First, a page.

Care to guess which vertebrate is the oldest living creature on the planet?
The Greenland shark just celebrated a birthday and if they made cakes for sharks, this big guy would’ve had 512 candles to blow out.
Scientist have know this shark was pretty old for quite a while, but even they were surprised to learn his exact age.
An average Greenland shark is about ten to fifteen feet long and can weigh close to 900 pounds soaking wet.
While an animal’s size used to figure into estimating its age, that isn’t a very accurate indicator.
Instead, radiocarbon levels in the shark’s eye lenses were used to determine that this particular Greenland shark is well over five centuries old.
Marine biologists have been studying this shark species to gather as much accurate information as possible.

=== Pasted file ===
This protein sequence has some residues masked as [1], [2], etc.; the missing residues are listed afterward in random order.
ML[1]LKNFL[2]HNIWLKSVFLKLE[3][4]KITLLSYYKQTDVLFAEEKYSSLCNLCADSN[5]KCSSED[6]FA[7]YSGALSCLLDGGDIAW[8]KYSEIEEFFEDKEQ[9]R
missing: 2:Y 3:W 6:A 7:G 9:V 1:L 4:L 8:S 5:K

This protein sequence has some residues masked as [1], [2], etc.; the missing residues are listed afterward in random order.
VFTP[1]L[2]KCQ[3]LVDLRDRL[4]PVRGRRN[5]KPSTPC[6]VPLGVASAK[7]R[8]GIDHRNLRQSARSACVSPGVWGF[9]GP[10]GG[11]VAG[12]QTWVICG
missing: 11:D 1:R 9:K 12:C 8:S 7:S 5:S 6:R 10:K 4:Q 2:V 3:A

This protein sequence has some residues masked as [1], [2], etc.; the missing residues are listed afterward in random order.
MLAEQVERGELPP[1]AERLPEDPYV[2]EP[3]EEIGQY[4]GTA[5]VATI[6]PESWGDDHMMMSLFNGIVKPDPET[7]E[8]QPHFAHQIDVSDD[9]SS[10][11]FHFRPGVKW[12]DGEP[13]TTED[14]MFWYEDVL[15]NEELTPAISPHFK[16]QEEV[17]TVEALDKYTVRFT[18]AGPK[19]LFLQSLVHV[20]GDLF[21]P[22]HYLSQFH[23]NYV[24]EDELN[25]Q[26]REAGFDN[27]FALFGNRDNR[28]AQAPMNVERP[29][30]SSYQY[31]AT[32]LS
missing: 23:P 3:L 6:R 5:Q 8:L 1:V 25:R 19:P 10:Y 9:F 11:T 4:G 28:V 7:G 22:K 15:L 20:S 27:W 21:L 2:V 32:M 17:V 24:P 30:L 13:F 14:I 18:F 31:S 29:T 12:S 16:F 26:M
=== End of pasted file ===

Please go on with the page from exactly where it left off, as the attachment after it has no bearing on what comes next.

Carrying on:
While it was once thought that a shark stayed in one area its whole life, they now know Greenland sharks like to travel away from their birthplace, even outside of the Atlantic Ocean.
They don’t yet fully understand why Greenland sharks are able to live such long lives, but think it has something to do with the fact that they grow so slowly and take around a 150 years or so to reach their full maturity.
Most varieties of sharks only live an average of twenty to thirty years, not a drop in the bucket compared to Greenland sharks 400 year life expectancy.
Blue sharks only live to be 16, Great Whites and Hammerhead sharks can live up to 30 years, and Whale sharks can thrive for about a 100 years.
Like most animals, sharks live much longer in the wild than they do in captivity, even under the best of circumstances.
It’s pretty amazing to think that the oldest living Greenland shark was born in the early 1500s.
That puts his birth around the year 1503, close to Nostradamus’s birthday, which means this shark was already alive and swimming before Shakespeare, Galileo, Queen Elizabeth the First, and Ivan the Terrible came into the world.